Let’s start with shares, which are simply investments in real companies either in Australia or overseas. Shares have historically produced higher returns over the long term (at least 5 to 7 years). Over the shorter term (say up to 3 years), returns are less predictable and in some years can be negative (which incidentally, may be a good time to top them up at a lower price).

You can see the real value of shares from this chart. It shows how resilient share markets have been  regardless of wars, natural disasters and economic crises. In the short term the ride may have been a little bumpy, but this is put in to perspective when you look back over the medium to long term and see just how far the value of shares has grown.


– Mstar PG Sup Unlstd and Dir Prop Idx          – MSCI World GR AU

– UBS Composite 0 + Yr TR AUD                       – S&P/ ASX 300 A-REIT TR

– Barclays global aggregate TR AUD               – UBS Bank bill + 2.5%


To the extent that this report constitutes general advice, this product has been prepared by van Eyk research (ABN:99 010 664 632 AFSL:237917) with data sourced from Morningstar Research Pty ltd (ABN: 83 062 096 342 AFSL: 243 161) and does not take in to account your objectives, financial situation or needs. Before acting on any advice, you should consider the appropriateness of the advice, having regards to your financial situation and needs. We recommended you obtain financial, legal and taxation advice before making any financial decision.

All potential investors should obtain a product disclosure statement relating to the product and consider the statement before making any decisions about whether to acquire the product.

Past performance is not a reliable guide to future performance.

At the other end of the spectrum is cash. Cash, which in this sense means bank bills and deposits, is seen as the ultimate low risk investment. Returns are predictable but they’re also lower compared with what can be achieved with shares over the longer term. So low, in fact that an investment in cash is unlikely to keep pace with inflation after tax, let alone increase the spending power of your money.

In between cash and shares are the other main asset sectors, namely fixed interest and property.

Fixed interest – mainly government bonds and the like – generally produces better returns than cash but with more fluctuations. It’s possible (but uncommon) for fixed interest to produce a negative return over a year.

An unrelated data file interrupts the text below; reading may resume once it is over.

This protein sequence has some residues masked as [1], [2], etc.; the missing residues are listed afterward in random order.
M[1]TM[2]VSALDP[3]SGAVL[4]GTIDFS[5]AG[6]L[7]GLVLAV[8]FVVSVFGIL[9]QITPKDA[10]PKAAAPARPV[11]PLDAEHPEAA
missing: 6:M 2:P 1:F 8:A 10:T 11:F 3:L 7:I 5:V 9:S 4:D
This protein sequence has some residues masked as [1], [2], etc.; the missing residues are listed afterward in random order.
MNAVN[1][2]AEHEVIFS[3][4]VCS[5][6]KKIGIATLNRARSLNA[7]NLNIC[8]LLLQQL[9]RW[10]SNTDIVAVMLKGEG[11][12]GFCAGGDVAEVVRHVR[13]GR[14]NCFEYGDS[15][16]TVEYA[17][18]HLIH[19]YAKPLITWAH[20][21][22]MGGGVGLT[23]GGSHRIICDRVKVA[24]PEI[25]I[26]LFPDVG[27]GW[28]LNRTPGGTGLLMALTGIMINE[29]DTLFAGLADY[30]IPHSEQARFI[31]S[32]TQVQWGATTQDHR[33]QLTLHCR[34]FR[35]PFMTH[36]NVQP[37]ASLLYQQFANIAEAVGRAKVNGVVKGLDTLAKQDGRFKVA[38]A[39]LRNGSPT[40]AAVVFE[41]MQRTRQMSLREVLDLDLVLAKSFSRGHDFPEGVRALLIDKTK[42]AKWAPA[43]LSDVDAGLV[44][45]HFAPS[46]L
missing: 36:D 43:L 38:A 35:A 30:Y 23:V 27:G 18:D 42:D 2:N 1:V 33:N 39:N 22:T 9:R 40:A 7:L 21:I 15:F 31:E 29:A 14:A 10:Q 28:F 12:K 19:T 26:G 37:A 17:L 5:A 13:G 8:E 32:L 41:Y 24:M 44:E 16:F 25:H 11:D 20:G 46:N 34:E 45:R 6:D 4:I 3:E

Property – such as office buildings, shopping centres and industrial estates are growth investments not unlike shares. Just as shares have a capital growth and dividend component, good property has growth potential and also income through agreed rental yields. Property can go through periods of negative returns but over the long term it tends to produce better returns than fixed interest, though lower than shares.

The relative risk and returns of these different type of asset are illustrated in the panel below. You can choose you own investment mix.

Some funds just focus on a single type of asset. These are useful if you want to build up your investments in that area, perhaps because you already have enough invested in the others. Other funds include a broader mix of investment, usually diversifying across all the main asset sectors.

These include:

  • Income funds, that aim to deliver a relatively high and stable level of income, and may include the potential for a small amount of capital growth.
  • Growth funds, that pay relatively low income and focus mainly on growing the value of your investment and,
  • Balanced funds, that put roughly equal emphasis on income and capital growth.

These multi-sector funds save you having to decide what assets sectors to invest in, so you only have to think about your time horizon and the balance you want between income and growth.


Risk & Return



Matching the fund to your time horizon

When you’re looking at any investment it’s important to keep in mind your time horizon – in other words how far ahead you’re planning for and how long you expect to keep the investment.

Managed funds are best thought of as medium to long term investments, so the minimum time frames for different types of fund are:

Type of fund Plan to invest for at least
Income funds (including specialist fixed interest) and cash funds Up to 3 years
Balanced funds 5 years
Growth funds 5 – 7 years
Specialist share funds (including Australian, international and property securities) 5 – 7 years


These are useful guidelines, but remember that all investment –  and growth investments in particular –  will reward you best if you’re patient.